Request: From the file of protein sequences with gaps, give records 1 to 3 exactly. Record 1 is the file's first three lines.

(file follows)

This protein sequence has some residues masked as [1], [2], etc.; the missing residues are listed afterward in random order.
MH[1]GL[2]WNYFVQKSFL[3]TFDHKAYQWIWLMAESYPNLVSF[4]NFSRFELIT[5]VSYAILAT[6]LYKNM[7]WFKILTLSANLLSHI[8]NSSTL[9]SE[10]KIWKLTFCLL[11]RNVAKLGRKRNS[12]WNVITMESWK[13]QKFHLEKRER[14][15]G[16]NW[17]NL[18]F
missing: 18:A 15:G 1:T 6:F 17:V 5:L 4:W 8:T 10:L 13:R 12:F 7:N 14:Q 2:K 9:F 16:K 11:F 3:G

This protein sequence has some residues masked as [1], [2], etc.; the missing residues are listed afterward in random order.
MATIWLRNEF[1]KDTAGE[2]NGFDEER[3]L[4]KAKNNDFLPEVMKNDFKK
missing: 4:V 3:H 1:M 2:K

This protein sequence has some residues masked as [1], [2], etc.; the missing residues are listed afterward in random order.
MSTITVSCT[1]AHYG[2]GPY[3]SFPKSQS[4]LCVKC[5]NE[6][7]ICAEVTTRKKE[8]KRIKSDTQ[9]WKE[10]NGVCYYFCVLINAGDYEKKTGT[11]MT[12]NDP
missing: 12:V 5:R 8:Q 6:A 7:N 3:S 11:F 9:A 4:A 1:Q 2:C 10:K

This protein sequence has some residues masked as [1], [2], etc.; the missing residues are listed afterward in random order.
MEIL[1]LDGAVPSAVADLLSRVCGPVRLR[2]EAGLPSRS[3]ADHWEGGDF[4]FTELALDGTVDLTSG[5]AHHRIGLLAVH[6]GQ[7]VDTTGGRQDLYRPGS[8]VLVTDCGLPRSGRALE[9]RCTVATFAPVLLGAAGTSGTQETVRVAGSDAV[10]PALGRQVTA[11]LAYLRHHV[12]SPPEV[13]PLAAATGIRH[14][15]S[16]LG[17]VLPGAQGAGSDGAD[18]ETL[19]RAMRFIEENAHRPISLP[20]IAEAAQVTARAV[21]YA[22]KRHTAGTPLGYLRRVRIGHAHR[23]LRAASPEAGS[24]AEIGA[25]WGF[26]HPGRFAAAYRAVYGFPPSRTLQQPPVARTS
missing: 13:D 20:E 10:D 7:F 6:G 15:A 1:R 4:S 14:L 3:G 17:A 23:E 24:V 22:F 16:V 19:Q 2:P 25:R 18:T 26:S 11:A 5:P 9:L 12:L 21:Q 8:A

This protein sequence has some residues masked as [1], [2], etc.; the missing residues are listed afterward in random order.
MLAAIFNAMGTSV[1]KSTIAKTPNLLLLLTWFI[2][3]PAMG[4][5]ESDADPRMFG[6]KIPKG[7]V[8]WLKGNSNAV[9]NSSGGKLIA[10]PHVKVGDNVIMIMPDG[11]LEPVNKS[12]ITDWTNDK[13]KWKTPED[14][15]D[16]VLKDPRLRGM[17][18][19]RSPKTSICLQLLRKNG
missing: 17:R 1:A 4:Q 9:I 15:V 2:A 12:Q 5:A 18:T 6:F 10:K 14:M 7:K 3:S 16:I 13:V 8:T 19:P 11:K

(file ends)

This protein sequence has some residues masked as [1], [2], etc.; the missing residues are listed afterward in random order.
MH[1]GL[2]WNYFVQKSFL[3]TFDHKAYQWIWLMAESYPNLVSF[4]NFSRFELIT[5]VSYAILAT[6]LYKNM[7]WFKILTLSANLLSHI[8]NSSTL[9]SE[10]KIWKLTFCLL[11]RNVAKLGRKRNS[12]WNVITMESWK[13]QKFHLEKRER[14][15]G[16]NW[17]NL[18]F
missing: 18:A 15:G 1:T 6:F 17:V 5:L 4:W 8:T 10:L 13:R 12:F 7:N 14:Q 2:K 9:F 16:K 11:F 3:G

This protein sequence has some residues masked as [1], [2], etc.; the missing residues are listed afterward in random order.
MATIWLRNEF[1]KDTAGE[2]NGFDEER[3]L[4]KAKNNDFLPEVMKNDFKK
missing: 4:V 3:H 1:M 2:K

This protein sequence has some residues masked as [1], [2], etc.; the missing residues are listed afterward in random order.
MSTITVSCT[1]AHYG[2]GPY[3]SFPKSQS[4]LCVKC[5]NE[6][7]ICAEVTTRKKE[8]KRIKSDTQ[9]WKE[10]NGVCYYFCVLINAGDYEKKTGT[11]MT[12]NDP
missing: 12:V 5:R 8:Q 6:A 7:N 3:S 11:F 9:A 4:A 1:Q 2:C 10:K